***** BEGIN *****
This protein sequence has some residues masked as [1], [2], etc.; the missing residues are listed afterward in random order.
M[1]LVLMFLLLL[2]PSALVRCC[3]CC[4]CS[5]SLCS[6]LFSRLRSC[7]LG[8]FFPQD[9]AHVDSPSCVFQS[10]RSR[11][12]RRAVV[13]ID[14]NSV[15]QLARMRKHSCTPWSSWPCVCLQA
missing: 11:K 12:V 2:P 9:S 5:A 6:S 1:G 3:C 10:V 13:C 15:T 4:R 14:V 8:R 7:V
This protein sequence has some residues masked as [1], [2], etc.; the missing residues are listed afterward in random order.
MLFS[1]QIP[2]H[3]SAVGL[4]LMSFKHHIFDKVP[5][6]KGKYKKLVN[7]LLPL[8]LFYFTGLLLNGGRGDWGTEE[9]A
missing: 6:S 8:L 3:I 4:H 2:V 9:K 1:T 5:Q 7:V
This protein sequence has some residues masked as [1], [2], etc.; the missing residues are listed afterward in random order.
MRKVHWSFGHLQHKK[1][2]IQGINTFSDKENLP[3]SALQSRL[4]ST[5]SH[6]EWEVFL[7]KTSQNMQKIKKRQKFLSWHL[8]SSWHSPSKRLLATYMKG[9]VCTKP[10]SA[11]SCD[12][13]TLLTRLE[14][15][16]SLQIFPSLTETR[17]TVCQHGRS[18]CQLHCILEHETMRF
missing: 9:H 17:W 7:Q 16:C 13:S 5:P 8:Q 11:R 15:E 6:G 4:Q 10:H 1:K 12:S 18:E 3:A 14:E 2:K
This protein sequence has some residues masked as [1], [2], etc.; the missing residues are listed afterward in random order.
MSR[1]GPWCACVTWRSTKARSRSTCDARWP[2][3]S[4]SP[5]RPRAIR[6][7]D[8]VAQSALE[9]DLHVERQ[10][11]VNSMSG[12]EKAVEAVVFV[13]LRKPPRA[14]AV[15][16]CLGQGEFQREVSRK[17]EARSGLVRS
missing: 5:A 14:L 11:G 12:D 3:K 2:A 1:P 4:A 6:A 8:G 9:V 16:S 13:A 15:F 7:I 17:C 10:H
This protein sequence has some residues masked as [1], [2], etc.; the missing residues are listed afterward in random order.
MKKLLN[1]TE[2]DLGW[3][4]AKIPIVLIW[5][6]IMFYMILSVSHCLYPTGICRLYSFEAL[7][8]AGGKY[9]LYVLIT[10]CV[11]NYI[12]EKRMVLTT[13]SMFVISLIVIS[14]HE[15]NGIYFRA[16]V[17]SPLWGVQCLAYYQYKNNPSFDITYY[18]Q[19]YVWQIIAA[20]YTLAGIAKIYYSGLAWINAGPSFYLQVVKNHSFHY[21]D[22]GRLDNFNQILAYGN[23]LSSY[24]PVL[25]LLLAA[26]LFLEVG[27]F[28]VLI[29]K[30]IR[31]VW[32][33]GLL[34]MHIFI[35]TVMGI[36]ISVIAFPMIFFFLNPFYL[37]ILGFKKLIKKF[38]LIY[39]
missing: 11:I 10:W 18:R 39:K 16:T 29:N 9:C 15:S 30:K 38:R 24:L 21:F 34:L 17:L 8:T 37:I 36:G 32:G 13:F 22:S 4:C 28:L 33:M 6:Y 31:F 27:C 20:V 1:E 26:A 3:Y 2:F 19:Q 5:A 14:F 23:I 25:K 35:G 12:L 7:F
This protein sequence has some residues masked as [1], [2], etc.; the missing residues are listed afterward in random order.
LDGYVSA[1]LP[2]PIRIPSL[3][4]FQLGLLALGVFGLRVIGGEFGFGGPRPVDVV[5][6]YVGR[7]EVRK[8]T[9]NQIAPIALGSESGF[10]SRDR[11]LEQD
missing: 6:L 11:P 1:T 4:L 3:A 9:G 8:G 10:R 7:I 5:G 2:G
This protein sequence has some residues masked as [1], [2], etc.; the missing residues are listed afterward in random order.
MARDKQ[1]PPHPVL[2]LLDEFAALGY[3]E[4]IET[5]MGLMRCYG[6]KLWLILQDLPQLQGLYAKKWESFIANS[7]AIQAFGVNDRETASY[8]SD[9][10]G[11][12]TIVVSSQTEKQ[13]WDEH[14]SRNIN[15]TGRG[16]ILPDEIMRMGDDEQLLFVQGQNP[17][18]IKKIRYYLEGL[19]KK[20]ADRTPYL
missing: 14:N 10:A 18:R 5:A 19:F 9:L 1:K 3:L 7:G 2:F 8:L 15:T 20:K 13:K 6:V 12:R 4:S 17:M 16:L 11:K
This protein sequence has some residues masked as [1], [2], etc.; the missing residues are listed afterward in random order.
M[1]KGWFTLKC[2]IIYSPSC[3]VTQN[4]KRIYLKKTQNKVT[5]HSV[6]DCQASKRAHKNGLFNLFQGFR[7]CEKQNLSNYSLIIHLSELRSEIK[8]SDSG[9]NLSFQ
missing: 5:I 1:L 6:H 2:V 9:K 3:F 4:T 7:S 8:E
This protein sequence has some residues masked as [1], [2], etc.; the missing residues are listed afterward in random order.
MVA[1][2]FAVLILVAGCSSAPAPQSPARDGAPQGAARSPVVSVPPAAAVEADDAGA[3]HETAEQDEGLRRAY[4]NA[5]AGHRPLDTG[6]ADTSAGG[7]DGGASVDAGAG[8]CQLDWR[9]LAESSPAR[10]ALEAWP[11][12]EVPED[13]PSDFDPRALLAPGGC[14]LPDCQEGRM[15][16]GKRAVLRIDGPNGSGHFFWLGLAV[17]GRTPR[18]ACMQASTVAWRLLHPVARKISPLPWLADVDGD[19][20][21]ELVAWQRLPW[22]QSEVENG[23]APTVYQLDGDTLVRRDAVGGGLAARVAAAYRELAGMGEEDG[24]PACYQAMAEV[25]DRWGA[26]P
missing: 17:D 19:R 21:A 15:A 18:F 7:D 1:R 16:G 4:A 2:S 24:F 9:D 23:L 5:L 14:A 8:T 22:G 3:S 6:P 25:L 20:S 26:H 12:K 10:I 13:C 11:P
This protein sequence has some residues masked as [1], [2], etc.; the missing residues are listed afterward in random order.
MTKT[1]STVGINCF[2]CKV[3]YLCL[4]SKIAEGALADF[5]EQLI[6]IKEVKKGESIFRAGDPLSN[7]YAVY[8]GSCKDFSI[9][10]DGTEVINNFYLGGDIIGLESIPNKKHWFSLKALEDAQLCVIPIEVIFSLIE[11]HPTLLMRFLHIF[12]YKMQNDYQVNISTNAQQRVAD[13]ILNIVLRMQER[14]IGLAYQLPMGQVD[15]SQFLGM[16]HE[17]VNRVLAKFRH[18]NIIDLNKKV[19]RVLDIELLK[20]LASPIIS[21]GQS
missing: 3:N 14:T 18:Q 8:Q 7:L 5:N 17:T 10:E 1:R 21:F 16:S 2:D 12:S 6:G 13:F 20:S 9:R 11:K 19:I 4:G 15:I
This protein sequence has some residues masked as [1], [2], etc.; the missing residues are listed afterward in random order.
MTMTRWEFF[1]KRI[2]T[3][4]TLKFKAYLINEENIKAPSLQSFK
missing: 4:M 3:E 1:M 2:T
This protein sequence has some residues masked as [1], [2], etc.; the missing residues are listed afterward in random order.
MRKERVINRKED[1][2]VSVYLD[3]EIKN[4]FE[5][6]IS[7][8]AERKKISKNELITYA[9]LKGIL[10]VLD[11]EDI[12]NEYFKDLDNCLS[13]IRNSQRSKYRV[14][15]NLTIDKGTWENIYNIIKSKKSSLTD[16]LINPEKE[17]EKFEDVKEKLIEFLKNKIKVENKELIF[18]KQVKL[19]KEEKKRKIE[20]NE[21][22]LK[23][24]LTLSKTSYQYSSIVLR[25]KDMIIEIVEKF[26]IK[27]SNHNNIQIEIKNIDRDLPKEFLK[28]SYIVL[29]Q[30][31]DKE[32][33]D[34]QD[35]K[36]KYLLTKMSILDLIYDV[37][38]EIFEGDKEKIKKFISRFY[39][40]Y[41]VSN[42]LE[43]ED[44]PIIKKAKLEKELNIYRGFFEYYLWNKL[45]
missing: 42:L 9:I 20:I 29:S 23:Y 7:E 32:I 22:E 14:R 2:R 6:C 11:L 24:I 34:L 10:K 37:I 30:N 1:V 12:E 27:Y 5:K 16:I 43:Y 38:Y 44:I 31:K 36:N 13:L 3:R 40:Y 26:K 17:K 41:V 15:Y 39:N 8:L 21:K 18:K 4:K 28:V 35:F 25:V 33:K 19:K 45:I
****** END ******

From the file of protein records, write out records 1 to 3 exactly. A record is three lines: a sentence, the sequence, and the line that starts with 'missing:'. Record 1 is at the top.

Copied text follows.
This protein sequence has some residues masked as [1], [2], etc.; the missing residues are listed afterward in random order.
M[1]LVLMFLLLL[2]PSALVRCC[3]CC[4]CS[5]SLCS[6]LFSRLRSC[7]LG[8]FFPQD[9]AHVDSPSCVFQS[10]RSR[11][12]RRAVV[13]ID[14]NSV[15]QLARMRKHSCTPWSSWPCVCLQA
missing: 11:K 12:V 2:P 9:S 5:A 6:S 1:G 3:C 10:V 13:C 15:T 4:R 14:V 8:R 7:V
This protein sequence has some residues masked as [1], [2], etc.; the missing residues are listed afterward in random order.
MLFS[1]QIP[2]H[3]SAVGL[4]LMSFKHHIFDKVP[5][6]KGKYKKLVN[7]LLPL[8]LFYFTGLLLNGGRGDWGTEE[9]A
missing: 6:S 8:L 3:I 4:H 2:V 9:K 1:T 5:Q 7:V
This protein sequence has some residues masked as [1], [2], etc.; the missing residues are listed afterward in random order.
MRKVHWSFGHLQHKK[1][2]IQGINTFSDKENLP[3]SALQSRL[4]ST[5]SH[6]EWEVFL[7]KTSQNMQKIKKRQKFLSWHL[8]SSWHSPSKRLLATYMKG[9]VCTKP[10]SA[11]SCD[12][13]TLLTRLE[14][15][16]SLQIFPSLTETR[17]TVCQHGRS[18]CQLHCILEHETMRF
missing: 9:H 17:W 7:Q 16:C 13:S 5:P 8:Q 11:R 15:E 6:G 4:Q 10:H 1:K 12:S 18:E 3:A 14:E 2:K